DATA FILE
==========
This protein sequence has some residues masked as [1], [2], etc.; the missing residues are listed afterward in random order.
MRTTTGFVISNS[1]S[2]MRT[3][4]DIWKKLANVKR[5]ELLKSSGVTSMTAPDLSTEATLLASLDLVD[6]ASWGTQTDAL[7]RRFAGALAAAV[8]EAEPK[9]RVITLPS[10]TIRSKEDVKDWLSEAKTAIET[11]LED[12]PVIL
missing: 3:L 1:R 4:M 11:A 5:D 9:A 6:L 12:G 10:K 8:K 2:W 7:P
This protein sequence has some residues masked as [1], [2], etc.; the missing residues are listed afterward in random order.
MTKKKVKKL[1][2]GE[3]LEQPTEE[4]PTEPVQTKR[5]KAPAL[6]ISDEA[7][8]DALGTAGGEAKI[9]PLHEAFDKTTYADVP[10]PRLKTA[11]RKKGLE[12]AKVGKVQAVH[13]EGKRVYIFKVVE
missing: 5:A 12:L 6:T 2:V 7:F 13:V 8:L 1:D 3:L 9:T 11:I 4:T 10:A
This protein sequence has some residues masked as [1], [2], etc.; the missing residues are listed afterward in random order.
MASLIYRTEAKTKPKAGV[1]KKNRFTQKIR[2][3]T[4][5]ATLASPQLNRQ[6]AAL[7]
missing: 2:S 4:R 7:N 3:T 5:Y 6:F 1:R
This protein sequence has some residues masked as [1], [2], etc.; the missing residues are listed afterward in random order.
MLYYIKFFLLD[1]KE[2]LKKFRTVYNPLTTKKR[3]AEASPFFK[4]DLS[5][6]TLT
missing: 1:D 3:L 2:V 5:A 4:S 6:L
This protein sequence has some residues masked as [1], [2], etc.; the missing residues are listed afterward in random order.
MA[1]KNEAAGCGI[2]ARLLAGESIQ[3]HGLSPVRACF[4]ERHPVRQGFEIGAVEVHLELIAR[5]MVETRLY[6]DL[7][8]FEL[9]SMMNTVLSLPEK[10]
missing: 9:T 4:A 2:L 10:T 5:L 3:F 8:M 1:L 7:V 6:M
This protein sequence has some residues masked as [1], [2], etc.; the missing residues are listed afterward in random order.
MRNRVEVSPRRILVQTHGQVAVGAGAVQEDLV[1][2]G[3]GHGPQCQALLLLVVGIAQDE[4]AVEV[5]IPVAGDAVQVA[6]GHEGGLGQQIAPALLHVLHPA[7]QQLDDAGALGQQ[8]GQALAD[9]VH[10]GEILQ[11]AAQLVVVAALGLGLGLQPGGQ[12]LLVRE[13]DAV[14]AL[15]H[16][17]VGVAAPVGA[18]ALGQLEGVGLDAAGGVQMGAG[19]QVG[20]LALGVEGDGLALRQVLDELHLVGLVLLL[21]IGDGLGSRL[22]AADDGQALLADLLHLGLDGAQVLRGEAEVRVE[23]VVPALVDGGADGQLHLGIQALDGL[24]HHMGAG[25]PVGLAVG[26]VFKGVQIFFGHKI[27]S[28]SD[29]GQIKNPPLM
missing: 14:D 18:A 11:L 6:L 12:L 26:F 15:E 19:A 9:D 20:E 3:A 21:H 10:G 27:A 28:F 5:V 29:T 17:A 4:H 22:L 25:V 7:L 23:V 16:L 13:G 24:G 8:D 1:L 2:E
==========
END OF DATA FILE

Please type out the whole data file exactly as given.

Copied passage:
This protein sequence has some residues masked as [1], [2], etc.; the missing residues are listed afterward in random order.
MRTTTGFVISNS[1]S[2]MRT[3][4]DIWKKLANVKR[5]ELLKSSGVTSMTAPDLSTEATLLASLDLVD[6]ASWGTQTDAL[7]RRFAGALAAAV[8]EAEPK[9]RVITLPS[10]TIRSKEDVKDWLSEAKTAIET[11]LED[12]PVIL
missing: 3:L 1:R 4:M 11:A 5:D 9:A 6:L 12:G 10:K 8:K 2:W 7:P
This protein sequence has some residues masked as [1], [2], etc.; the missing residues are listed afterward in random order.
MTKKKVKKL[1][2]GE[3]LEQPTEE[4]PTEPVQTKR[5]KAPAL[6]ISDEA[7][8]DALGTAGGEAKI[9]PLHEAFDKTTYADVP[10]PRLKTA[11]RKKGLE[12]AKVGKVQAVH[13]EGKRVYIFKVVE
missing: 5:A 12:L 6:T 2:V 7:F 13:V 8:L 1:D 3:L 9:T 11:I 4:T 10:A
This protein sequence has some residues masked as [1], [2], etc.; the missing residues are listed afterward in random order.
MASLIYRTEAKTKPKAGV[1]KKNRFTQKIR[2][3]T[4][5]ATLASPQLNRQ[6]AAL[7]
missing: 2:S 4:R 7:N 3:T 5:Y 6:F 1:R
This protein sequence has some residues masked as [1], [2], etc.; the missing residues are listed afterward in random order.
MLYYIKFFLLD[1]KE[2]LKKFRTVYNPLTTKKR[3]AEASPFFK[4]DLS[5][6]TLT
missing: 1:D 3:L 2:V 5:A 4:S 6:L
This protein sequence has some residues masked as [1], [2], etc.; the missing residues are listed afterward in random order.
MA[1]KNEAAGCGI[2]ARLLAGESIQ[3]HGLSPVRACF[4]ERHPVRQGFEIGAVEVHLELIAR[5]MVETRLY[6]DL[7][8]FEL[9]SMMNTVLSLPEK[10]
missing: 9:T 4:A 2:L 10:T 5:L 3:F 8:M 1:L 7:V 6:M
This protein sequence has some residues masked as [1], [2], etc.; the missing residues are listed afterward in random order.
MRNRVEVSPRRILVQTHGQVAVGAGAVQEDLV[1][2]G[3]GHGPQCQALLLLVVGIAQDE[4]AVEV[5]IPVAGDAVQVA[6]GHEGGLGQQIAPALLHVLHPA[7]QQLDDAGALGQQ[8]GQALAD[9]VH[10]GEILQ[11]AAQLVVVAALGLGLGLQPGGQ[12]LLVRE[13]DAV[14]AL[15]H[16][17]VGVAAPVGA[18]ALGQLEGVGLDAAGGVQMGAG[19]QVG[20]LALGVEGDGLALRQVLDELHLVGLVLLL[21]IGDGLGSRL[22]AADDGQALLADLLHLGLDGAQVLRGEAEVRVE[23]VVPALVDGGADGQLHLGIQALDGL[24]HHMGAG[25]PVGLAVG[26]VFKGVQIFFGHKI[27]S[28]SD[29]GQIKNPPLM
missing: 14:D 18:A 11:L 6:L 12:L 26:F 15:E 19:A 9:D 20:E 3:A 21:H 10:G 27:A 28:F 5:V 29:T 17:A 4:H 22:L 25:V 7:L 23:V 16:L 13:G 24:G 8:D 1:L 2:E